The Risks of Working in Food Manufacturing
The food industry is one of the UK’s largest manufacturing sectors, contributing billions of pounds to the UK economy every year. Such a large industry requires thousands of employees to maintain the levels of goods processed. But, working in the food manufacturing industry is not without its risks.
Below is a list of potential dangers that workers in the food manufacturing industry face, according to the Health and Safety Executive (HSE):
- Falls from a height
- Injury from food processing and packaging machinery
- Manual handling
- Slips on contaminated floors
- Struck by a moving vehicle or an object
If any of these incidents were to happen to a worker, the consequences could result in serious injury. However, for a lone worker, the impact of such an incident could be far worse as they often do not have the immediate support of a colleague nearby. Even if the worker called for help, this could be drowned out by high levels of noise caused by the machinery.
Unfortunately, incidents such as these are not a rarity in the food manufacturing industry and could result in the company paying a hefty fine. One food firm experienced just that as they were fined £1.8m after two workers fell 4 metres, seriously injuring themselves.
Avoiding the Risks
To avoid a serious accident, it is important that the proper health and safety regulations are put in place. Completing a risk assessment first, will help to identify all the possible dangers that the workplace can present. The assessment can then be used to put in a sufficient health and safety protocol to prevent any accidents from happening.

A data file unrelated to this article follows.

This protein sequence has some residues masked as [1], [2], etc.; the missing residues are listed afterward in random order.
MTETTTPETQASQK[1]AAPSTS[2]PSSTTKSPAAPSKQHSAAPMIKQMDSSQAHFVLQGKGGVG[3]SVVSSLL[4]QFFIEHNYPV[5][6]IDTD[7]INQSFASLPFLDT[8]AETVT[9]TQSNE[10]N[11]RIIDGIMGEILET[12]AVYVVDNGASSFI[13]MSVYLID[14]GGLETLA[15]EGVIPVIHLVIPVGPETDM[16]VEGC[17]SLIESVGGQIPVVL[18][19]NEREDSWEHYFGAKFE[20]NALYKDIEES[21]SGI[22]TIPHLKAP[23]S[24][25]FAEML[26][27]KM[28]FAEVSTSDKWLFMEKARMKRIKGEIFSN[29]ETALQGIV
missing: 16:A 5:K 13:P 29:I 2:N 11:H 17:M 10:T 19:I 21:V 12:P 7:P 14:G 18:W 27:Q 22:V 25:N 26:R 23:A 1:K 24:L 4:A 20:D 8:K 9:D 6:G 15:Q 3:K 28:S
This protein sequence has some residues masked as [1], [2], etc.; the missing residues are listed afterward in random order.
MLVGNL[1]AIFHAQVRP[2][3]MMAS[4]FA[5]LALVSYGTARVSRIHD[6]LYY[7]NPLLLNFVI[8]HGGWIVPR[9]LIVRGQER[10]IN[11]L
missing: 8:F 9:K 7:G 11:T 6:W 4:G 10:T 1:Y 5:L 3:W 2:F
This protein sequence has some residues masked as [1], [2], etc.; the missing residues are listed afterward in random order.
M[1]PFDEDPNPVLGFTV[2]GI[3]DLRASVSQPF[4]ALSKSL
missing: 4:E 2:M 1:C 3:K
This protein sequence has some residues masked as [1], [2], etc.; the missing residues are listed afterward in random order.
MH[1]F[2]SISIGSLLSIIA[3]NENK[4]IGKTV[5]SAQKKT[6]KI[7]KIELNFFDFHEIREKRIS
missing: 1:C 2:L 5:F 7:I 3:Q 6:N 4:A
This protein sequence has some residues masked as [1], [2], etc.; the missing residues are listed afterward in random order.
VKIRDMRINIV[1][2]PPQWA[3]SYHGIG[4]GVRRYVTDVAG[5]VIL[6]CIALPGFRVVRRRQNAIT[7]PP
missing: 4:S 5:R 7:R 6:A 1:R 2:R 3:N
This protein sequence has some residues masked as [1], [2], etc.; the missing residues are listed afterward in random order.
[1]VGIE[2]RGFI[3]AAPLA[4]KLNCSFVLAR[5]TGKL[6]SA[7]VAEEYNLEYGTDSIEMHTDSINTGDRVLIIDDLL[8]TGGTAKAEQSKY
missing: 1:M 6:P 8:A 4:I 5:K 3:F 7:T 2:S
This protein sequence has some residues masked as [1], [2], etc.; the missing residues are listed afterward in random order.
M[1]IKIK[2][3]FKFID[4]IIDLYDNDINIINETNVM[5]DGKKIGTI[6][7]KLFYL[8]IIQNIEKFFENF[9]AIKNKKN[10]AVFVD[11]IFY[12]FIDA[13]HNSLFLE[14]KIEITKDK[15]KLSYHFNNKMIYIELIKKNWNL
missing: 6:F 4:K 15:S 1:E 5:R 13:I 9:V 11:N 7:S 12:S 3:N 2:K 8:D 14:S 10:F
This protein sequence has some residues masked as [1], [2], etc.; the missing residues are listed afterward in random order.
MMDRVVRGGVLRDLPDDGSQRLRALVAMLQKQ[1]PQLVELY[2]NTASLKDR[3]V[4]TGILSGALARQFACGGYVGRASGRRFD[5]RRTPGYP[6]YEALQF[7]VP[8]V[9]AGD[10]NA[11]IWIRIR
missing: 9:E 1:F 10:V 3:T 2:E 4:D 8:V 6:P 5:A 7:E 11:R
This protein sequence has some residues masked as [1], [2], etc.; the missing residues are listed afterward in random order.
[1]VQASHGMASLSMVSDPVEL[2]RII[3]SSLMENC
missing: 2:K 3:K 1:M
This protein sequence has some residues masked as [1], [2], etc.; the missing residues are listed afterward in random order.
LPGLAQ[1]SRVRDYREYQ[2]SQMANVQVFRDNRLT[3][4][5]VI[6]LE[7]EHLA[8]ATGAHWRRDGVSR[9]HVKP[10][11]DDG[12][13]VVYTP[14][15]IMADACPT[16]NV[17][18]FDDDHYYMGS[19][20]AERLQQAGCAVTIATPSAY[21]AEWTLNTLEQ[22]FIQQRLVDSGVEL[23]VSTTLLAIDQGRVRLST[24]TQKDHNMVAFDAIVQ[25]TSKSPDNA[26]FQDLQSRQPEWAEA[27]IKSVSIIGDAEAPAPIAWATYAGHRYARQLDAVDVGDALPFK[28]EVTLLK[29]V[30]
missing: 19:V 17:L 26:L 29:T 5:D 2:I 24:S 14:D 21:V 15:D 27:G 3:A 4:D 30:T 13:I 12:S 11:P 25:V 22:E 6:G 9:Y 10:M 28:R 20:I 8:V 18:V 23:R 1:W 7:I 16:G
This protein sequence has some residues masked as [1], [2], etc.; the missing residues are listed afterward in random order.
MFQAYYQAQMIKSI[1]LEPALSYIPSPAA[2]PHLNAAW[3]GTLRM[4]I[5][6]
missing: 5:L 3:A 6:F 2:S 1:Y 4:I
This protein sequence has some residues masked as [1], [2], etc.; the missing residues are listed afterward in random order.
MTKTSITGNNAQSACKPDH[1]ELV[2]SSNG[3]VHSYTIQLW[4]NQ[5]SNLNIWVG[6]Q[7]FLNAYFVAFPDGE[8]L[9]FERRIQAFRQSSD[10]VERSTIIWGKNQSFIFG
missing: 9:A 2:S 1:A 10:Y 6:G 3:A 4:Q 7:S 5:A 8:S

Ensure workers receive training on the health and safety protocol. Training employees on how to use machinery correctly will reduce the risk of an accident. Make sure workers are also aware of the correct procedure if something goes wrong. Knowing what to do if an accident occurs may prevent an injury from having a lasting impact.
Lastly, make sure that any employee potentially working alone has a personal safety device. Carrying a personal safety device will ensure that the worker has a way of summoning assistance. By pushing the SOS button on our lone worker devices, the user will be connected to a highly trained operator in our Alarm Receiving Centre. The operator will then follow the escalation instructions set out on the user’s online profile and send help to their location, which is sent to Controllers on activation.
Contact us to find out more about our dedicated lone working devices.